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Item Name: Sculpture
Title: The Hiding
Maker: Garry Thurber
Year: 1988
Country: Canadian
Materials: Brazilian steatite
Measurements: overall: 21 in x 25 in x 23 in
ID Number: PC2014.3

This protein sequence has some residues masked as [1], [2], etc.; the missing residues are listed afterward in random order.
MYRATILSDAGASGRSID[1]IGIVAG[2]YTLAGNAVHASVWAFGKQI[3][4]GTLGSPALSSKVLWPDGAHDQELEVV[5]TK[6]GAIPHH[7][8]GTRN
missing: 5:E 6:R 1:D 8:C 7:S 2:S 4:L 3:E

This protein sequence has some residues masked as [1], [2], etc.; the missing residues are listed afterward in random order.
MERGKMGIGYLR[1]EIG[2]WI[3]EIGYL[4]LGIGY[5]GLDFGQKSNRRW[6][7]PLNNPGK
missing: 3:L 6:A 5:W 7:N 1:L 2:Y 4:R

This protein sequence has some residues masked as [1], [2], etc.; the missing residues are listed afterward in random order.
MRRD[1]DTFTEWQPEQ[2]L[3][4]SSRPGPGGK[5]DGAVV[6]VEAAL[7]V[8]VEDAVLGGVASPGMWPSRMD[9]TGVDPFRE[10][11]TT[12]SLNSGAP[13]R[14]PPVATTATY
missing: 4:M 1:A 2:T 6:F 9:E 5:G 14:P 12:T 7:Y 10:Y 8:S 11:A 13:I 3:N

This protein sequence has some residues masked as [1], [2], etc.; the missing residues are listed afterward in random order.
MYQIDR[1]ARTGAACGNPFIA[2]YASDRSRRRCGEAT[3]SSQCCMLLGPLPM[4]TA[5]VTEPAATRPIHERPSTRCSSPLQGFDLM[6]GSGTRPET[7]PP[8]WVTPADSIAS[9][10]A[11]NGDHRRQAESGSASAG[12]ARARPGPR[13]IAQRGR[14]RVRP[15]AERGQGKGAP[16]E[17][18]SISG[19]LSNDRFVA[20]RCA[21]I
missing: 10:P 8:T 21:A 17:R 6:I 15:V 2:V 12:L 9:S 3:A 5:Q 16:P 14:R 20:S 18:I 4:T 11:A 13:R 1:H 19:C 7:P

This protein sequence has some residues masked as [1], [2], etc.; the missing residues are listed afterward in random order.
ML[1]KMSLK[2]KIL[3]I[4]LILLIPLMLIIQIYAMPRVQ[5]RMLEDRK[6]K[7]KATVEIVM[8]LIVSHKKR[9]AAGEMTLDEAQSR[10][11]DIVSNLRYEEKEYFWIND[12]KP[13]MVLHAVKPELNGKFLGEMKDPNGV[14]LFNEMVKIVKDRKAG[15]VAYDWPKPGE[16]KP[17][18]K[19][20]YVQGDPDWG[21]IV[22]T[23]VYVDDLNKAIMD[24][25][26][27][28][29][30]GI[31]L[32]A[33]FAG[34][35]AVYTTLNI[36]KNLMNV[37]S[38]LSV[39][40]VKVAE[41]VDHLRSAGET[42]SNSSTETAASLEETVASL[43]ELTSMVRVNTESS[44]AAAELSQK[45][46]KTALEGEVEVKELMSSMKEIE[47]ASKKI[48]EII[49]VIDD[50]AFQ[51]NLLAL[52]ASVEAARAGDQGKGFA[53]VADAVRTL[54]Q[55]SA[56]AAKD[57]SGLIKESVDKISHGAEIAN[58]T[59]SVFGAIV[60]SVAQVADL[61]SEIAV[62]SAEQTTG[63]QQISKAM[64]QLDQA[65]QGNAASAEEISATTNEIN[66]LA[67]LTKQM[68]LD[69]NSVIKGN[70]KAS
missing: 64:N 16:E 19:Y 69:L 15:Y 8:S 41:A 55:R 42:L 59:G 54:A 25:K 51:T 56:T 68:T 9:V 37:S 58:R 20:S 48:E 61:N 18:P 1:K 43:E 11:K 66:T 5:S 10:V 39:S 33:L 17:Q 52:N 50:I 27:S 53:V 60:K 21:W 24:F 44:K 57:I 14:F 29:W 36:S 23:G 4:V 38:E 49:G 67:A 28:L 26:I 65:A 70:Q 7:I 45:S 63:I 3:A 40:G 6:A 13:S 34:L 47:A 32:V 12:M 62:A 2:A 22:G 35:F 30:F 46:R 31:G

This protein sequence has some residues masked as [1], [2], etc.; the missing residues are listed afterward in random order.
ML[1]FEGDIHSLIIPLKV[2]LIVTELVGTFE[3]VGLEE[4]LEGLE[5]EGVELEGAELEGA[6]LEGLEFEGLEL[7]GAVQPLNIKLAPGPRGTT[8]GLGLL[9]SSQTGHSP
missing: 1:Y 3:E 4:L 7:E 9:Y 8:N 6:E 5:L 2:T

Extended Label Info: You can touch this sculpture-- it tells a story! Be careful, though—it is made from soapstone, which is softer than other rocks such as granite or diamond. The Hiding was donated to the Dunlop Art Gallery by Dr. Roberta McKay and Elmer Brenner in 2014. It is one of nineteen whimsical soapstone sculptures that unconventionally illustrates a story he wrote for his children entitled Return to Atlantis. Based on the myth of the Lost City of Atlantis, this story is about the characters of Tamor and Olesia, and the rainbow people who live near the ocean. The Hiding, one of the larger sculptures, is roughly pyramid-shaped with fish, sea creatures, and underwater foliage carved in relief over the entirety of the stone. The stone is nearly three feet in diameter and height, and weighs nearly four hundred pounds. Each sculpture took four months of carving and polishing before it was finished. Garry Thurber was born in Candle Lake, SK, lived in Salt Spring Island, BC where he ran a studio gallery and ultimately came to live in Lumsden, SK. Interested in art-making from his early childhood, Thurber’s practice began as a therapeutic act: when he was seventeen years old, he suffered a fall at work and broke his neck, subsequently taking up painting and sculpting to regain fine motor skills and to pass the time during his lengthy recovery. Works from his series, Return to Atlantis, are in numerous private collections and he is work is represented in the collection of the Mann Art Gallery in Prince Albert.